A social worker’s journey of volunteerism

A personal account of a social worker as a volunteer is the core of the book, The True Taste of Water: A Social Worker’s Lived Experience of Volunteerism (The True Taste of Water).

Book cover. Photo by Jacelle Isha B. Bonus, UPDIO

In the book, Angelito B. Meneses, DSD, an associate professor at the Department of Social Work (DSW) of the UP Diliman (UPD) College of Social Work and Community Development (CSWCD), recounted his journey as a volunteer development worker, particularly in Pakistan and Mongolia.

CSWCD Dean Lenore Polotan-dela Cruz admitted that the book title intrigued her and she looked forward to reading it during the coming holidays.

“Congratulations, Joltz, and I foresee that you would tell us something about the book so that we are inspired to read more about it,” she said.

Meneses. Photo by Jacelle Isha B. Bonus, UPDIO

Meneses said the story behind the title was about his time as a volunteer. The book’s title was inspired by Meneses’ encounter with a nine-year-old Pakistani boy who worked in a sweatshop.

It was one hot season in Pakistan when he visited the home of the boy named Assad, the eighth child of a widow whose husband died because of an ailment. Meneses decided to visit Assad to bring the boy a glimmer of hope in an otherwise miserable life.

“My time and my presence were the greatest things that I could do to sow hope,” Meneses said.

Meneses continued that the temperature of the hottest season in Pakistan can reach 45 degrees Celsius.

“Water is gold during the hot season. Potable water is scarce in the villages,” he said.

At the time of his visit, he had run out of his water ration. Parched, Meneses needed a drink of water.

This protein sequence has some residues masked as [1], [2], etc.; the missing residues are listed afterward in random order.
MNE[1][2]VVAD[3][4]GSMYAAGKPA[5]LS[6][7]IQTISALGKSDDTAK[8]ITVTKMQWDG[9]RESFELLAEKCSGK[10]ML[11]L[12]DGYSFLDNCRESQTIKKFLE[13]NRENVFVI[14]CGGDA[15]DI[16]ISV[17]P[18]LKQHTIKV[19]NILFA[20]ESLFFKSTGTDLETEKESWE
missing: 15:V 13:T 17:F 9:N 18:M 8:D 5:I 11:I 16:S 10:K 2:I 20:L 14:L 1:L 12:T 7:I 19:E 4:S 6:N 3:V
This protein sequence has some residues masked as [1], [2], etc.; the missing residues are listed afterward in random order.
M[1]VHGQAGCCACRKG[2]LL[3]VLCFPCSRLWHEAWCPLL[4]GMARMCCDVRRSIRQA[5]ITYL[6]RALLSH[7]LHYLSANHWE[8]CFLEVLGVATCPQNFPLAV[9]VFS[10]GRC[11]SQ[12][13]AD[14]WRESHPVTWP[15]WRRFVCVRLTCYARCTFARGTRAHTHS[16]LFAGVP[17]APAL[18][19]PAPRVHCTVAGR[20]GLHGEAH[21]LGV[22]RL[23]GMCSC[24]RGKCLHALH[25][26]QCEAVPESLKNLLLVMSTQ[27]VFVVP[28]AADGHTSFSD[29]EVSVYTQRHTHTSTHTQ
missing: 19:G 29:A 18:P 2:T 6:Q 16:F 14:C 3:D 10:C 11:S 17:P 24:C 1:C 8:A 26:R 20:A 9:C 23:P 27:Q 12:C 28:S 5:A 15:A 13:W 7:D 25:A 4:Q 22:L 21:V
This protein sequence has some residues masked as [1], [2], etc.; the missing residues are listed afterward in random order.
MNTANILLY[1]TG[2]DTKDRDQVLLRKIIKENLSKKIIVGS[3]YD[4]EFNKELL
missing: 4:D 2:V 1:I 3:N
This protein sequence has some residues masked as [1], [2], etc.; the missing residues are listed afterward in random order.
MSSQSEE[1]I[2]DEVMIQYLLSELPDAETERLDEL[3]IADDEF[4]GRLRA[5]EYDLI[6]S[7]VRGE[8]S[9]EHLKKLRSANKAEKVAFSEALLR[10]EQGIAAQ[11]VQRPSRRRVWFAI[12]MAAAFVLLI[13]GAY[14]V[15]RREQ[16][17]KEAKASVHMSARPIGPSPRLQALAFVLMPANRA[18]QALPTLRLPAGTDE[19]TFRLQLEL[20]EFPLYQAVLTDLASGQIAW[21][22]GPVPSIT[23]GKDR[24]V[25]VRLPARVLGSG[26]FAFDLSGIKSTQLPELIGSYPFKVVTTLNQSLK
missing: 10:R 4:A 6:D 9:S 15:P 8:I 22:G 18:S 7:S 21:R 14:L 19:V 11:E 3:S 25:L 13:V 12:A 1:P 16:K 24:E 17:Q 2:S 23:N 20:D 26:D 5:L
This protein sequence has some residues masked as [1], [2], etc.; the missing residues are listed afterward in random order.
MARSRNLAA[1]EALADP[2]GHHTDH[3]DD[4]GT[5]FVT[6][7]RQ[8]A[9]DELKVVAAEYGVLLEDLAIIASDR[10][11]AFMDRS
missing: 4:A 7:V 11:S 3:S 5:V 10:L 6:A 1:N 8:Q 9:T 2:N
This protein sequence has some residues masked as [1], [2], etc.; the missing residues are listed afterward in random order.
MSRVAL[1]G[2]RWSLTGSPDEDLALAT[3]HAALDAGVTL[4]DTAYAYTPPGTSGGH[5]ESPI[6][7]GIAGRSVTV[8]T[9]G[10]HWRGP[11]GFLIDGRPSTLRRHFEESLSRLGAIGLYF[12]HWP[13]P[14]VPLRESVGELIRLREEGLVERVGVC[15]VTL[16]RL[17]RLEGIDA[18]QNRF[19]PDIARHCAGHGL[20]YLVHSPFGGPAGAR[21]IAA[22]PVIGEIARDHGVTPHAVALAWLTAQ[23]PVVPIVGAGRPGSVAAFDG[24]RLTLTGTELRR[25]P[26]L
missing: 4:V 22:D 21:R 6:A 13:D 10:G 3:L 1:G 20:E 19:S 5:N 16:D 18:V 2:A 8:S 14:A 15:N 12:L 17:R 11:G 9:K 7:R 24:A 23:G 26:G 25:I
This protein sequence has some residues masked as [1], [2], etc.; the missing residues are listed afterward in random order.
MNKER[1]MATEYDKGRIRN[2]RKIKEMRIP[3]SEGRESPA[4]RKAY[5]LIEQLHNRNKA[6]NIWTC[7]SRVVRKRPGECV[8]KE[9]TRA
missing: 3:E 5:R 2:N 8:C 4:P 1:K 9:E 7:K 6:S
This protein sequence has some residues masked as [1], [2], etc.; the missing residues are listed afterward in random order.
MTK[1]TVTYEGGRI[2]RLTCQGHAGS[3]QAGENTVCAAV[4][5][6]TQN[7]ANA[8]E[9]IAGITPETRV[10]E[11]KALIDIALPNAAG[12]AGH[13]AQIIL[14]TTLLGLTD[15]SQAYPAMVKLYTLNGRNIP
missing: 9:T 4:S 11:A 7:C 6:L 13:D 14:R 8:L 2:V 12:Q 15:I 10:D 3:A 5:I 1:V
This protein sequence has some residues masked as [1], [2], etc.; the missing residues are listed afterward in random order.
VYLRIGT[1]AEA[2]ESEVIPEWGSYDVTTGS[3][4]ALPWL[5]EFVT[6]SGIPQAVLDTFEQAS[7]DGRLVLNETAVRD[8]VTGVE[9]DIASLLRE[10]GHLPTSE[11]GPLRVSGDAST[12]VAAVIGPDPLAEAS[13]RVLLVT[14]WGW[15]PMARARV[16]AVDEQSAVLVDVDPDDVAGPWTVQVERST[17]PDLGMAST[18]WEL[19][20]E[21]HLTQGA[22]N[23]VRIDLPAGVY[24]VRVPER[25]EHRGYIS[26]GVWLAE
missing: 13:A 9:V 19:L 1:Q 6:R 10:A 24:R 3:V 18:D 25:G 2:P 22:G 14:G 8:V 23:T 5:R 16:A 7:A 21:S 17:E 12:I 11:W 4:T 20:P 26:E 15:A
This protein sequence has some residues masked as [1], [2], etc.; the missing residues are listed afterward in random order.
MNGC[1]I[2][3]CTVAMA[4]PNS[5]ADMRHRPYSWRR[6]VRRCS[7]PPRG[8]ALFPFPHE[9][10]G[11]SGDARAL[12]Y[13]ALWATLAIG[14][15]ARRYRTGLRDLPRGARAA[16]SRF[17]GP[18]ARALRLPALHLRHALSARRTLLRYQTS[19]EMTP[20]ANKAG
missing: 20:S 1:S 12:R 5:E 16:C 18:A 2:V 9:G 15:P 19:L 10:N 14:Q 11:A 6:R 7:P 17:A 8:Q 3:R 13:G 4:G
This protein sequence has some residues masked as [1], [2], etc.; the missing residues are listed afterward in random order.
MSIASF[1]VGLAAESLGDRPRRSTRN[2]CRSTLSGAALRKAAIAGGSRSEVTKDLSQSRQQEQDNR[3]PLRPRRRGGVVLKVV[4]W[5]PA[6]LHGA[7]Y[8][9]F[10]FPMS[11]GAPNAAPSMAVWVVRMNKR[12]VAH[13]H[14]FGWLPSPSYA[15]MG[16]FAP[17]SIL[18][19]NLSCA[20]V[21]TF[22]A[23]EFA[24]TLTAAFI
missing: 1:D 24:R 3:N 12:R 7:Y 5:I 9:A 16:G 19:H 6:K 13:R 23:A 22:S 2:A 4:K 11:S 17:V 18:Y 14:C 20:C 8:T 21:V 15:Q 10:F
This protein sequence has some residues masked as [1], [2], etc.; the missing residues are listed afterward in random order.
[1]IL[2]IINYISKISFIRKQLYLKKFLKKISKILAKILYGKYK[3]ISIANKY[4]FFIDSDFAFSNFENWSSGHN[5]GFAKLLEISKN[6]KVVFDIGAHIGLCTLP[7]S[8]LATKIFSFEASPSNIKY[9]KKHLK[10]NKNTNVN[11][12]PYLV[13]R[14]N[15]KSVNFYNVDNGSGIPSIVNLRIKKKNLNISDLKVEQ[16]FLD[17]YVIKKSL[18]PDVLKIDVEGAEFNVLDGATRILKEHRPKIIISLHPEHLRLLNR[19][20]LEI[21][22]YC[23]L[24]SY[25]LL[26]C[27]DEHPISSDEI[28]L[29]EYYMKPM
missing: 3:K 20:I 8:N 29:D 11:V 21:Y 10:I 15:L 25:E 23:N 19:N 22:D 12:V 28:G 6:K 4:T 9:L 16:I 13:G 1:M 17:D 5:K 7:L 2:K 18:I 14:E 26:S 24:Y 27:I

“Assad seemed to understand my needs. So, without uttering a word or an excuse, he went into the kitchen. After one moment, he came back with a glass half full of water. He offered it to me. He was smiling as he was giving me a glass of water,” Meneses remembered. He admits: “I hesitated, baka kako the water was dirty and the container was contaminated with the hepatitis virus.”

After a moment’s thought, Meneses changed his mind.

“I knew that the offer was a sincere gesture of kindness and love. To turn it down means turning down the work of love,” he said. “So I closed my eyes and sipped the water. I was not sure if the water was clean and the glass was free of the hepatitis virus. One thing that I was sure about… [it] was the freshest and sweetest water I have ever tasted in my life,” Meneses explained.

Glennie Marie M. Sina-on, an assistant professor at DSW and the event’s host, quoted an African proverb that Meneses said he was reminded of at that time, “It is only in the desert that one can know the true taste of water.”

The four reviewers of the book lauded Meneses for his storytelling and insights on volunteerism.

Suzanne Magalona-Nazal, social work educator, author, and DSW senior lecturer, said the author “transports his readers to his journey, allowing them to experience the joy, challenges, and the transformative power of volunteer work” and that volunteerism “is a selfless act of kindness that multiplies and has a far-reaching impact on people’s lives.”

The author and the book launch participants. Photo by Jacelle Isha B. Bonus, UPDIO

Amelyn Laro, author of Streets to Horizons: A Journey From Street Education to Global Education, said, “Reading his stories [Meneses’] allows us to observe a range of viewpoints, introspection, and even the significance of volunteering and dedicating to a higher purpose.”

Natalia Sali, founder of the advocacy group One Child, One Tree, said the book was “heartwarming yet informative for those who want to know about volunteerism.” She added that Meneses’ story “inspires and invigorates.”

Meanwhile UPD Ugnayan ng Pahinungόd Director Jowima A. Reyes said, “The True Taste of Water illustrated the infinite cycle of the power… of giving oneself… to serve others and in that journey, it transcends limitations and boundaries.”

The book was launched on March 21 at the CSWCD 3F Seminar Room and is available at the DSW for P500.